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There was a day when Kaneb Professor of National Security and Military Affairs Stephen P. Rosen ’74 couldn’t hold down a job as a teaching fellow (TF).
“I was arrogant; I was opinionated; I was a world-class bad teacher,” he recalls.
But today the renowned military scholar is recognized by students and colleagues as one of the College’s top teachers.
And next year, the man who was once a bad TF but now consistently receives top marks in the CUE Guide, will take over as Master of Winthrop House.
Rosen, who was born and raised in New York, was a risk-taker during his student days, trying out hiking and skydiving and starting his government senior thesis just two months before it was due.
The daredevil scholar has bad memories of his first teaching experience, as a TF for Harvard’s government department, where he attended graduate school.
“I had to grow up a lot before I could become a good teacher. It took a while, but I did,” he says.
Then-head tutor Nancy Rosenblum, now Clark professor of ethics in politics and government, told him “it was not a good idea” to continue teaching, Rosen recollects. Rosenblum says she does not remember Rosen’s teaching situation.
After finishing his dissertation in 1979, Rosen became the director of political-military affairs for the National Security Council and a consultant for President Reagan’s commission on long-term military strategy.
“The world did not need another bad teacher,” Rosen says, recalling his decision to leave academia.
After leaving his post at the National Security Council, Rosen took up a research position at the Naval War College from 1986-1990.
During his last year there, however, he returned to the head of the classroom.
“I taught guys who were 10 years older than me and had been the heads of aircraft carriers....They were skeptical about a civilian kid teaching them,” he says, emphasizing that the challenge helped him learn to teach well.
Rosen returned to Harvard in 1990, and since returning to his alma mater, he says teaching has become one of his favorite parts of academic life.
“It’s almost like being a performer,” he says. “You get feedback every day you teach. You leave class thinking ‘Today my act worked.’”
His students agree.
Saurabh H. Sanghvi ’04 says that Rosen “is short and doesn’t look like much, but he has...an amazing presence in the classroom.”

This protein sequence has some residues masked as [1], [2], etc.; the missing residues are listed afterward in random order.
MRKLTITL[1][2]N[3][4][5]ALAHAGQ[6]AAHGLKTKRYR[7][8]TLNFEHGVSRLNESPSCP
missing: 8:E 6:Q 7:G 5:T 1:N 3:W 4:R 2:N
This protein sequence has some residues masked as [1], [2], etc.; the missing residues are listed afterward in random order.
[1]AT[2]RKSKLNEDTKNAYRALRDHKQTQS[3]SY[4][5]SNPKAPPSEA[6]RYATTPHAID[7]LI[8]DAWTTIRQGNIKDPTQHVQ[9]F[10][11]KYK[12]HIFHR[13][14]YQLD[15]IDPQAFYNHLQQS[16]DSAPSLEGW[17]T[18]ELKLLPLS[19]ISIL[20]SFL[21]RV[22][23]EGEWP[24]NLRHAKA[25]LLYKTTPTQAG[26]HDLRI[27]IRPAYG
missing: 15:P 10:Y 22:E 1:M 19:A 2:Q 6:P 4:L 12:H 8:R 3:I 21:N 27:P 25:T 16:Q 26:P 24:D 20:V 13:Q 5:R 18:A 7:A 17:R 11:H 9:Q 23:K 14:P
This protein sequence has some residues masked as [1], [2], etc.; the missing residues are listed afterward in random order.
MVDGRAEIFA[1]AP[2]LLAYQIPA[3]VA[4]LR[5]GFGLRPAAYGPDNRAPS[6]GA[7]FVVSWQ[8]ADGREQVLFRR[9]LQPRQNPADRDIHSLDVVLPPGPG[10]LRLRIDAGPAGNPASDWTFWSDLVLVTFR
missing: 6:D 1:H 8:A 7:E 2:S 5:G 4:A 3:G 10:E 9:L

“As a lecturer, he’s top of the line,” she adds.
Rosen was rewarded for his efforts in the classroom in 2002, when he was named a Harvard College Professor—a distinction given for excellence in undergraduate teaching and research.
While some students mention that they have been somewhat intimidated by Rosen and were disappointed that he did not have weekly office hours, others—especially those who have known him outside of large lectures—disagree.
“He’s not intimidating. He comes across as professional and someone that commands a lot of respect, but at the same time is very accessible and veryfriendly,” Jennifer G. Raymond ’06 says.
Rosen says he looks forward to living in Winthrop with his wife Mandana Sassanfar, sons Guive, 13, Kamran, 11, and Bijan, 4, and their two cats.
Rosen says that Sassanfar is an experienced mentor and will play the role of master while he is co-master, but Sassanfar says they have different talents that will be useful on the job.
“We will be complimenting each other well in terms of our personality and energy,” says Sassanfar, who is a biology professor at MIT.
Rosen also says Winthrop’s master’s kitchen will give him the chance to exercise one of his lesser known talents.
“I’m a great cook,” he brags. “Well, I’m a pretty good cook.”
He says his favorite dishes come from Chinese, Italian and Mexican cuisine.
Winthrop residents from a variety of concentrations, not just government, say they are eager to chat with Rosen informally and hear about his adventures at Harvard and in D.C.
“He’s not exactly going to be matronly, but we hear from the TFs that after a couple of margaritas he tells you a lot of interesting things,” says Saw San Myat San ’06.
—Staff writer Iliana Montauk can be reached at firstname.lastname@example.org.
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